In August of 2001 me, my brother and a friend of ours were backpacking across Europe. While in Paris we went to visit the Palais de Justice on a Thursday afternoon around 3pm and found the entire building essentially deserted. I'm not exaggerating when I say that we strolled through just about every hall and office in the building without seeing anyone, French or otherwise. We even found our way to the roof through a service passage and up a dingy spiral staircase hidden behind a "secret" disguised door in one of the offices. It was really bizarre to us that the building was apparently vacant on a weekday afternoon, but we made the most of the opportunity. Fortunately we didn't get caught and thrown into French prison.
The European Council's commissioner for human rights has described conditions in the prison in France's most august court building as the worst he has seen.
Alvaro Gil-Robles said the cells in the historic Palais de Justice in Paris were squalid and inhumane.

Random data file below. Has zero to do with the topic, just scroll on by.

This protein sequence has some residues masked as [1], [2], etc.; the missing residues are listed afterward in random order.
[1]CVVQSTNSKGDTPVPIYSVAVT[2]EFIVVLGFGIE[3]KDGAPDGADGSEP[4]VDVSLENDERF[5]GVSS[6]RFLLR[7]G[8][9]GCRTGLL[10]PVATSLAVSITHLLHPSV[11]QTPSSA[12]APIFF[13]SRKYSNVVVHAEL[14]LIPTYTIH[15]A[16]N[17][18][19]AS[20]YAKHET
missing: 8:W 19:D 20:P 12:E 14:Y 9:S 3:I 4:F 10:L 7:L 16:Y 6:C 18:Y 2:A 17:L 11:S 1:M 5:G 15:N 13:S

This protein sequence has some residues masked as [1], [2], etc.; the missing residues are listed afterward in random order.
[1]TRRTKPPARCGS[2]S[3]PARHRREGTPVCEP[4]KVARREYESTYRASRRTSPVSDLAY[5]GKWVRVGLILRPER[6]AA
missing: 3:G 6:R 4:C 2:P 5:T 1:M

Describing them as "dungeons", he said: "It is incredible that people are imprisoned in such conditions, without ventilation and without natural light. I have never seen a worse prison." Mr Gil-Robles, 60, an academic lawyer and Spain's former national ombudsman, spent 16 days in France last month inspecting prisons, detention centres and mental hospitals.
In a meeting last week with Nicolas Sarkozy, the interior minister, he said he was astonished that such "squalid and inhumane conditions" should exist at the Palais de Justice, the vast complex that houses the supreme court of appeal and criminal courts.
I'm glad we went to the roof rather than the basement.
(HT: James Taranto.)